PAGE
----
Miscellaneous

Mango Time! A story of natural and human history

By Andrea Johnson

A mango tree in the Osa

Mango season arrived for Osa Conservation in June. The trees at Greg Gund Conservation Center have been dropping their luscious fruits for several weeks now in a display of bounty almost reckless to those of us from northern climes who grew up with scarce and pricey supermarket exemplars.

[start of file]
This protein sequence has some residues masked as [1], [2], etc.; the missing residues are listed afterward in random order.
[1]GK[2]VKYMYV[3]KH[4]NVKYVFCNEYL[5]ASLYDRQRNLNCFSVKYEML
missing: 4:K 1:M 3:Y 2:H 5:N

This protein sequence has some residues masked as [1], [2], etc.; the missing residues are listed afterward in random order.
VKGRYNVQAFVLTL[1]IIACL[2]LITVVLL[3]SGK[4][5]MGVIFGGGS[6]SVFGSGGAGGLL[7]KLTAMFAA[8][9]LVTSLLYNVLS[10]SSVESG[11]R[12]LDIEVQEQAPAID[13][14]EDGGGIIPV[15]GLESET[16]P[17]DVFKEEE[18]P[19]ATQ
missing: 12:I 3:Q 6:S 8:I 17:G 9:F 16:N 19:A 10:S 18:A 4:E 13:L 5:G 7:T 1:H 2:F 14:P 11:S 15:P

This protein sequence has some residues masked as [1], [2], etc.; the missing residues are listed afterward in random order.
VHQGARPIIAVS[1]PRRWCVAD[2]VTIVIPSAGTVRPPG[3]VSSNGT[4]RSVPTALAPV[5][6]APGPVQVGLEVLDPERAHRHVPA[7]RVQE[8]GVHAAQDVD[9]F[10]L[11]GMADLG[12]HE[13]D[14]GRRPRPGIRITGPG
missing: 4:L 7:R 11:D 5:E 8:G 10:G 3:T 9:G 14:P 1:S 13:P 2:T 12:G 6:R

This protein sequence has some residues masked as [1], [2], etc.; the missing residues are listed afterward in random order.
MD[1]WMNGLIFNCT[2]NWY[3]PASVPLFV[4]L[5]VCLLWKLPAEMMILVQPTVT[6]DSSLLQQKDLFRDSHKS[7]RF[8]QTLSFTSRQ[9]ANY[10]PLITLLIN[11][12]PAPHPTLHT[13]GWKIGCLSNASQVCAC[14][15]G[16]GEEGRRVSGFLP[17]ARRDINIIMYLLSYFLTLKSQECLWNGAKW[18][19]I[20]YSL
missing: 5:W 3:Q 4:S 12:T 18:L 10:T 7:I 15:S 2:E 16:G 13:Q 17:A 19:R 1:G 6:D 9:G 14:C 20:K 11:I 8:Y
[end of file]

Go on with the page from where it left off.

Sometimes the mangoes drop unprompted, perhaps with a light push from the breeze. Often they fall half-eaten and accompanied by a telltale rustle of leaves as white-faced capuchins (Cebus capuchinus) take their pick of the crop, or flocks of red-lored parrots (Amazona autumnalis) and chestnut-mandibled toucans (Ramphastos swainsonii) descend for another feast. Best for those of us consigned to wait below, every new rainstorm (for the rainy season has arrived as well) also brings a rain of whole, perfect fruits.

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